I'm looping the kernel team mailing list,just in case, that might help
in the discussion.
On Thu, Jul 18, 2019 at 9:12 AM Paolo Valente <email@example.com> wrote:
> this is basically to report outdated statements in your wiki page on
> I/O schedulers .
> The main problematic statement is that BFQ "... is not ideal for
> devices with slow CPUs or high throughput I/O devices" because too
> heavy. BFQ is definitely more sophisticated than any of the other I/O
> schedulers. We have designed it that way to provide an incomparably
> better service quality, at a very low overhead. As reported in ,
> the execution time of BFQ on an old laptop CPU is 0.6 us per I/O
> event, against 0.2 us for mq-deadline (which is the lightest Linux I/O
> To put these figures into context, BFQ proved to be so good for
> "devices with slow CPUs" that, e.g., Chromium OS migrated to BFQ a few
> months ago. In particular, Google crew got convinced by a demo  I
> made for them, on one of the cheapest and slowest Chromebook on the
> market. In the demo, a fast download is performed. Without BFQ, the
> download makes the device completely unresponsive. With BFQ, the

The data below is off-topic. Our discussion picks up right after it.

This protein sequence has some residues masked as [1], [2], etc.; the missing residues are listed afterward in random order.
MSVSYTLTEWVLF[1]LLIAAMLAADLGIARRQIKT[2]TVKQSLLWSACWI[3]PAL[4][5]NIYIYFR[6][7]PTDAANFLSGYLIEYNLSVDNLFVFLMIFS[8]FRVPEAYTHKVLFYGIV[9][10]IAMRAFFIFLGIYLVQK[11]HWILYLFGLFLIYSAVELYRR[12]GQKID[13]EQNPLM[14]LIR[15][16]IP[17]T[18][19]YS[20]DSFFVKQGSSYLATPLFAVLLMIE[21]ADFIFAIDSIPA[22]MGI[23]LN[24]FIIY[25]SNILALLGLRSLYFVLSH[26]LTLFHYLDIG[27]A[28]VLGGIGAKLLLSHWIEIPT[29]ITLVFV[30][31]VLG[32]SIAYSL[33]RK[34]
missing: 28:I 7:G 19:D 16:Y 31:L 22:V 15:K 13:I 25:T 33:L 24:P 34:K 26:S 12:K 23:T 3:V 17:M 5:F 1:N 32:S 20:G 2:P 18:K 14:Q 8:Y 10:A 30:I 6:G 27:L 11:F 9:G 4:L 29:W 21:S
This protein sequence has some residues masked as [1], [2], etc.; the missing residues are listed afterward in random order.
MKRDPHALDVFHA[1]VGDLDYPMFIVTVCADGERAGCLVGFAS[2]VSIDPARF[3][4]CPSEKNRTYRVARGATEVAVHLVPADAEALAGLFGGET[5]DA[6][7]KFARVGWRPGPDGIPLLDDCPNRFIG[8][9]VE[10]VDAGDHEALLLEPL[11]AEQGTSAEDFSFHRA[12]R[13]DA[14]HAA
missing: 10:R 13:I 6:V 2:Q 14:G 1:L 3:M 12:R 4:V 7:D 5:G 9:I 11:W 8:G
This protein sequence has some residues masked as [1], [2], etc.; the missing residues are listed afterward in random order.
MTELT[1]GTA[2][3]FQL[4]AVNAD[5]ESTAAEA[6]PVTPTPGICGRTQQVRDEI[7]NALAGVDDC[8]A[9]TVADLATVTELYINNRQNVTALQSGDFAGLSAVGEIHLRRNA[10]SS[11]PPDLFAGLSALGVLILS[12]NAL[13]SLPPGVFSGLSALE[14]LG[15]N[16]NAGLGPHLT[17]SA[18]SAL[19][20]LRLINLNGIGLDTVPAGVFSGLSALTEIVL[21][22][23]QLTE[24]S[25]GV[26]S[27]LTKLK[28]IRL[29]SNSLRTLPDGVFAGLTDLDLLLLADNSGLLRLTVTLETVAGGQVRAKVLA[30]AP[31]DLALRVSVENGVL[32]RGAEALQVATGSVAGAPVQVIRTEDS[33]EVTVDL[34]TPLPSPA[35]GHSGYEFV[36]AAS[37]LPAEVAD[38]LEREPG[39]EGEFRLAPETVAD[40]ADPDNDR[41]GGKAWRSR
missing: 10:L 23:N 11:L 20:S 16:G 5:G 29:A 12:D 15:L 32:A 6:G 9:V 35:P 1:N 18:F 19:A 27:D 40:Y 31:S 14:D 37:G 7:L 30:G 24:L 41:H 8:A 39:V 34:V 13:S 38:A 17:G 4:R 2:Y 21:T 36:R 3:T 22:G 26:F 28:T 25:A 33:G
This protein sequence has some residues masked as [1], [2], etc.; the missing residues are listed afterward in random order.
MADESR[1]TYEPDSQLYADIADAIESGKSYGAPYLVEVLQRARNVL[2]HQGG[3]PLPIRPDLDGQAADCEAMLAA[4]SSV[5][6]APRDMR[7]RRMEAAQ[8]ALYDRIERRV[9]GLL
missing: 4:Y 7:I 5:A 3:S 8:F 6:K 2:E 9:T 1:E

> device remains as responsive as if it was totally idle.
> As for the other part of the statement, "... not ideal for ... high
> throughput I/O devices", a few days ago I ran benchmarks (on Ubuntu)
> also with one of the fastest consumer-grade NVMe SSDs: a Samsung SSD
> 970 PRO. Results  can be summarized as follows. Throughput with
> BFQ is about the same as with the other I/O schedulers (it couldn't be
> higher, because this kind of drives just wants the scheduler to stay
> as aside as possible, when it comes to throughput). But, in the
> presence of writes as background workload, start-up times with BFQ are
> at least 16 times as low as with the other I/O schedulers. In
> absolute terms, gnome-terminal starts in ~1.8 seconds with BFQ, while
> it takes at least 28.7 (!) seconds with the other I/O schedulers.
> Finally, only with BFQ, no frame gets lost in video-playing
> BFQ then provides other important benefits, such as from 5x to 10X
> throughput boost in multi-client server workloads .
> So, is there any chance that the outdated/wrong information on your
> wiki page  gets updated somehow? If I may, I'd be glad to update
> it myself, after providing you with all the results you may ask.
> In addition, why doesn't Ubuntu too consider switching to BFQ as
> default I/O scheduler, for all drives that BFQ supports (namely all
> drives with a maximum speed not above ~500 KIOPS)?
> Looking forward to your feedback,
>  https://wiki.ubuntu.com/Kernel/Reference/IOSchedulers
>  https://lwn.net/Articles/784267/
>  https://youtu.be/w2bREYTe0-0
>  https://algo.ing.unimo.it/people/paolo/BFQ/results.php
>  https://www.linaro.org/blog/io-bandwidth-management-for-production-quality-services/
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